The markets were mostly weak, with bulls and bears slugging it out on most trading sessions during the week. Volumes were large for the first four days, with no market movement. On the fifth day, volumes plummeted to cap off a weak week. The BSE 30-share Sensex dipped 199.37 points (or -0.95%) to close the week at 20,683.95, while the Nifty closed at 6144.90, down 44.45 points (or -0.72%).


On Monday, the markets closed strongly, after a see-saw session, which was attributed to the fact that crude oil prices have declined below $100 per barrel for the first time since July. This is a psychological threshold and expected to help current account deficit to narrow down.


On Tuesday, markets were weaker, mostly choppy and struggling to hold on to the uptrend initiated on 18th October. However, it did manage to finish above crucial support levels. The day was marked by bleak news of BHP Billiton forfeiting as many as nine coal blocks, citing delay in obtaining approvals from the government. This comes as a blow to India’s image and it might be more difficult to lure foreign capital when we need it most.


The weakness of the previous day’s trading session (i.e. 22nd October) carried well into Wednesday, when we saw the first signs of weakness, which threatened the bulls. The US jobs data was found to be weaker than expected, indicating that its slow recovery will hamper global demand. However, Indian markets didn’t quite see it this way and a pullback saw bulls return as they expect easy money to continue flowing in.


Thursday was an interesting day, with markets opening flat, before shooting up to yearly highs, sparkling newfound optimism and bulls cheered. But it was short-lived as the markets careened downwards at increased speed, before mildly pulling back on back of positive economic data from China. Yet, this confirms our prognosis of last week – markets are tired now.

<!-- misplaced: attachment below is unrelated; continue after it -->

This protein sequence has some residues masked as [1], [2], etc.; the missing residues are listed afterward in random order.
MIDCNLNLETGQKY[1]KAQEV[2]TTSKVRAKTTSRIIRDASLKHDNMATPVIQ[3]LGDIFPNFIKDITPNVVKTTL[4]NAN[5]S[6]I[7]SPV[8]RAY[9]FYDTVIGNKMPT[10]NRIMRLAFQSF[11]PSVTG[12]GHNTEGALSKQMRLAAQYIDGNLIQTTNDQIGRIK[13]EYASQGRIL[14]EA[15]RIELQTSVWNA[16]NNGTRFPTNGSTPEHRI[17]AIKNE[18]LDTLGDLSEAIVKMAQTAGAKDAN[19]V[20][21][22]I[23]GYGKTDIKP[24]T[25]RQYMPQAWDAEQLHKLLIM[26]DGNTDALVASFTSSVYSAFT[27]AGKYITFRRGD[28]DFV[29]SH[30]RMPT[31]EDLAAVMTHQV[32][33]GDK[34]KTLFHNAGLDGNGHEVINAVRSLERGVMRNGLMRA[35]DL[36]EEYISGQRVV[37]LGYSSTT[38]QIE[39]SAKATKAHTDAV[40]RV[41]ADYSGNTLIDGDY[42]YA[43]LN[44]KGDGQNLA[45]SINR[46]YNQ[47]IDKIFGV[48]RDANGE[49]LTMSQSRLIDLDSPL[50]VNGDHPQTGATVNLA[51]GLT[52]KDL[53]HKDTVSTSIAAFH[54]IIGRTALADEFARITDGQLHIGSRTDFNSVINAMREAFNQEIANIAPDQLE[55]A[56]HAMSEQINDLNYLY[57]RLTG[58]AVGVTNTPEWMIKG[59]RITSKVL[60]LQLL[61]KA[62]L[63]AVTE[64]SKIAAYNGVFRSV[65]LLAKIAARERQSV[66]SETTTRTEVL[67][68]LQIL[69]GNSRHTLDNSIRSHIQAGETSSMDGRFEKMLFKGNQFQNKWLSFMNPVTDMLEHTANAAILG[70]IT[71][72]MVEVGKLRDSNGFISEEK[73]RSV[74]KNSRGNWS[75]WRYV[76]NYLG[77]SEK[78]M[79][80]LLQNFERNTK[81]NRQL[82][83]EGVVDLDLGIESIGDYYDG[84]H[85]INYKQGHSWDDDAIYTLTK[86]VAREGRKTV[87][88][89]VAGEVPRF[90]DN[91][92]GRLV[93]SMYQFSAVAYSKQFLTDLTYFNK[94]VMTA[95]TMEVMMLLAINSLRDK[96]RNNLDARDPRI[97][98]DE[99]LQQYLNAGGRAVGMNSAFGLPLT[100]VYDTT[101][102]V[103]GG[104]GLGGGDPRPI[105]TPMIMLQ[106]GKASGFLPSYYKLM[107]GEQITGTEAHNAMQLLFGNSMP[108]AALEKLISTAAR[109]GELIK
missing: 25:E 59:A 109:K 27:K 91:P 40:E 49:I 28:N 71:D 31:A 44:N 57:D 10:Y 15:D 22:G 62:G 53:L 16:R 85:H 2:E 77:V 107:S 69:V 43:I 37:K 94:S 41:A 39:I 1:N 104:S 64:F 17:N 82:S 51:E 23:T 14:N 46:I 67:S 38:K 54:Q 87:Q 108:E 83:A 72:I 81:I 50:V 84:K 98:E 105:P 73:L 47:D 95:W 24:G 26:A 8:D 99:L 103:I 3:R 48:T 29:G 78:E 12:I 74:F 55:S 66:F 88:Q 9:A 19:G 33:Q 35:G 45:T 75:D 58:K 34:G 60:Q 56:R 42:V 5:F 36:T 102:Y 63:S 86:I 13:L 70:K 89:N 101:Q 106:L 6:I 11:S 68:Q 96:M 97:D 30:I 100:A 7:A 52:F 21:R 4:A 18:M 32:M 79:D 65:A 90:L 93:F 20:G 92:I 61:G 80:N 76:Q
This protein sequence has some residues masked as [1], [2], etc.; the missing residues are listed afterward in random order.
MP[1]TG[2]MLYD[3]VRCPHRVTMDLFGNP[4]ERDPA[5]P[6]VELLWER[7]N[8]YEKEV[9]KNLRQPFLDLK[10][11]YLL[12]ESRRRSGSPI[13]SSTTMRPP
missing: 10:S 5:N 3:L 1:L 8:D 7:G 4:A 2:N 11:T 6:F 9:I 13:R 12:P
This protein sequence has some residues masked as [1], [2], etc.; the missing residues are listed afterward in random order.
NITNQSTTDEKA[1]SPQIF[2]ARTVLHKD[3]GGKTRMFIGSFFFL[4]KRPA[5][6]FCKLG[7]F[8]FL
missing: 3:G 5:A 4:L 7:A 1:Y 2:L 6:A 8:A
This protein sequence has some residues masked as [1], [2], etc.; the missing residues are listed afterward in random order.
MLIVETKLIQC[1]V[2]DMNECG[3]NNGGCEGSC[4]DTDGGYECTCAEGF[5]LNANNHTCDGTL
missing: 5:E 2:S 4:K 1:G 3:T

Friday was a crucial day for Indian markets. It had to finish strong. But it didn’t. Nifty finished below 6,150, indicating possibility of further decline.


The market has been rallying continuously since early September and Sensex and Nifty are already up 20% each. We expect the market to weaken a bit next weak.


Back home, among the other indices on the NSE, most were flat with negligible upward or downwards bias. The top two gainers were PSU Banks (4%) and media sector (3%). The top two losers were pharma (2%) and reality (2%)


Among the Nifty-50 stocks, the top five gainers were L&T (9%); Bank of Baroda (7%); IDFC (6%); Asian Paints (6%) and GAIL (5%) while the top five losers were BHEL (7%); Jindal Steel (7%); Wipro (5%); Hindalco (5%) and Cairn India (4%).

Out of the 27 main sectors tracked by Moneylife, top five and the bottom five sectors were:

Top ML sectors


Worst ML sectors




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Consumer durables